What is an acceptable way of getting rid of rabbits from a residential
lot bordering a cornfield and a "mini-zoo"?
When we saw them running around our yard, they seemed cute at first. Now
we find they are burrowing under our shed, which I has a slight list --
but I don't know whether that is the result of the burrowing or whether
it has always been that way without my noticing before.
Back on the farm in UK many decades ago, my father used two approaches:
(a) A commercially available (at that time) product, "Cymag," containing
a significant percentage of sodium cyanide (in 7lb cans!). Plug up all
the holes but one, dump in some of this stuff, then plug the last hole.
It reacted with the moisture in the soil to generate hydrogen cyanide
gas, which made short work of the furry little darlings. Somehow I
cannot imagine this being readily available in my local garden store
(and it was banned in the EU with effect from the end of 2004).
(b) A ferret with a collar and leash. I'm not so sure about that one
either. Hungry ferret disappeared down the hole. Unhungry ferret emerged
My father had a double-12 shot gun too, but he didn't waste it on rabbits.
What is a socially acceptable remedy in this enlightened age?
Shame to waste! Rabbit pie? Because if you want edible that rules out
However if the rabbit is inedible; the rabbit skins can still be cured
by application of salt then washed and oiled and are useful for people
who do 'handicrafts'; a nice pair of rabbit skin winter gloves for
Suggest: Strategically placed Wire 'slips' i.e. loops that lasso the
Stainless or brass 'Rabbit wire' used to be available at most hardware
BTW: Who says we are enlightened when we pollute and throw chemicals
at every perceived problem that comes along? For example someone
wanted to insect spray for wasps and bees! Wasps help control insects
populations, such mosquitoes, which can carry Nile virus/malaria etc.
and bees pollinate our food crops!
On Sat, 09 Aug 2008 15:10:55 -0400, "Percival P. Cassidy"
Most dogs will be happy to break a rabbits neck. There are many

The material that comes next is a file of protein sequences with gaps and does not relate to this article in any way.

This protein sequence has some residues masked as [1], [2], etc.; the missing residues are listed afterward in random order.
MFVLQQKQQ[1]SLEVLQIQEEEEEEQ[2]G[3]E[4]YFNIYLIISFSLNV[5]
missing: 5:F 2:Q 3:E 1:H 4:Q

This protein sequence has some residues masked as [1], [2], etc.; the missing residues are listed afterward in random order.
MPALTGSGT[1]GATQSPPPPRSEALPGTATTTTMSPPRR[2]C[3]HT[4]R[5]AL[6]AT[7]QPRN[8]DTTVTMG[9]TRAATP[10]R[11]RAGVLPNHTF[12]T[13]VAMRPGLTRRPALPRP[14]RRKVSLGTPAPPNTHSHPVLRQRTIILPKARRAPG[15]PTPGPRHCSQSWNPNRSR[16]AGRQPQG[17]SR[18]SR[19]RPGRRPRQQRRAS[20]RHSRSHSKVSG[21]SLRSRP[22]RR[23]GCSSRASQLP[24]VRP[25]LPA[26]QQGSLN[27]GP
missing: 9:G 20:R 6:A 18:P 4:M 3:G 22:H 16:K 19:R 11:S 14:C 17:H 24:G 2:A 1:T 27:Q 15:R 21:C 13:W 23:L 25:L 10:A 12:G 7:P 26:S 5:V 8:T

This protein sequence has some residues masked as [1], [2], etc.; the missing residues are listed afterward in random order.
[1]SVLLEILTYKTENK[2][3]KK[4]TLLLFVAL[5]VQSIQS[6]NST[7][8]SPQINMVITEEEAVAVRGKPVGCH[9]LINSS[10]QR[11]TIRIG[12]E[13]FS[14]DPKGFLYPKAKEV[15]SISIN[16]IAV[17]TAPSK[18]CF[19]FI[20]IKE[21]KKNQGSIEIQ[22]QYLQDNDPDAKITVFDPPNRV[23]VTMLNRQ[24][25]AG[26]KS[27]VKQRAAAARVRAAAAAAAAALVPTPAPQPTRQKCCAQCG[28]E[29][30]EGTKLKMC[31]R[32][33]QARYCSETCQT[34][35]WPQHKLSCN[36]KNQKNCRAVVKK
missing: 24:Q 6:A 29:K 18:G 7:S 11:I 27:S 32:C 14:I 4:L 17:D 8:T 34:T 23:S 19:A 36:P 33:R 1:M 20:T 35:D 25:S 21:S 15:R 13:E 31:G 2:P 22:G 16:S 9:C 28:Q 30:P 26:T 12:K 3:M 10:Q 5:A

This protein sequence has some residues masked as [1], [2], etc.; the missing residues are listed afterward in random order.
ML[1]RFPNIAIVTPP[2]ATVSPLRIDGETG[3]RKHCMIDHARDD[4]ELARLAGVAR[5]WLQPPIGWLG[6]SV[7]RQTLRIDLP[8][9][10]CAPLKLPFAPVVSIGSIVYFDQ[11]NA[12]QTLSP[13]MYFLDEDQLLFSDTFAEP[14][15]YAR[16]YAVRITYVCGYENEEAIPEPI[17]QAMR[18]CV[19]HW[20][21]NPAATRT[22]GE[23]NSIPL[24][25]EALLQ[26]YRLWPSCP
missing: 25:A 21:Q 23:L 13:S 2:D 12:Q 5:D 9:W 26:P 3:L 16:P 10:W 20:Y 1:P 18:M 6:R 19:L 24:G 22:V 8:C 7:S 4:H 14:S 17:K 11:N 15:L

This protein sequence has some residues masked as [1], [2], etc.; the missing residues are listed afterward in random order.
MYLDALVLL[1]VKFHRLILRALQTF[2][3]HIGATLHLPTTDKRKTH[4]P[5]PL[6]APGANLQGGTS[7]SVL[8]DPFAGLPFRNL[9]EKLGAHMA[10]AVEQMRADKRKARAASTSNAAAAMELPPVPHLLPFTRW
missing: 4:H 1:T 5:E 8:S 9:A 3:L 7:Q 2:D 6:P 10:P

repellant that can be used (dried blood) or you can use rabbit
fencing. Encourage hawks and owls to your area. Cyanide compounds
may poison rabbit predators.
Instead of Sodium Cyanide, we used Calcium carbide. When wet, it generates
acetylene (the little rocks used to be used in miner's lamps). Anyway, block
the holes as before, throw in some pellets, add water, cover remaining hole.
If you like, after a couple of minutes, toss in match and watch the BOOM!
geez everyone wants to kill animals.
havahart trap catch and release bunnies a few miles away.
do fix your tilting shed, they only burrow where the digging is easy,
unlikely under shed pilings, mre likely under shed floor.
spread some dried blood around, available from store, that discourages
everyone should try to live with nature rather than control it
I <like> my rabbits. Nice and quiet, and fun to watch. I'm a city boy,
when 2 of them keep mock-charging each other, are they disputing turf or
courting? Sometimes, at dawn, when the subdivision is quiet, I even see
them in the front yard when I leave for work, munching the little white
flowers from the grass where it hasn't been mowed. I have a good
brush'n'bramble pile filled with last year's leaves in one corner of the
back fenceline, so they have plenty of places to hide from predators.
And the will-never-be-used partially wooded back 40 of the graveyard is
right past the fence, so plenty of space to burrow to their heart's
content. (My shed is on a slab, so no worries there.) Also get turkey,
racoons, lots of birds, and the deer have finally figured out how to
walk around the fence the graveyard put up. And squirrels, too, of
course. I don't use chemicals, or have a dog, so the back yard doesn't
smell or taste funny to all the little furry things.
Of course, I don't have a vegetable garden, so YMMV.
If it was less than several miles, it was probably the same 2 raccoons 4
times. They are good navigators. Most places, moving them without a
license is now illegal. Well-sealed trash cans, not feeding pets
outside, and not having low-hanging bird feeders, is usually enough to
get them to go away, other than when tasty things are in the garden.
Free Food is what guides them. Of course, a safe, warm, and dry place to
sleep is also attractive, but if no food is around, they will probably
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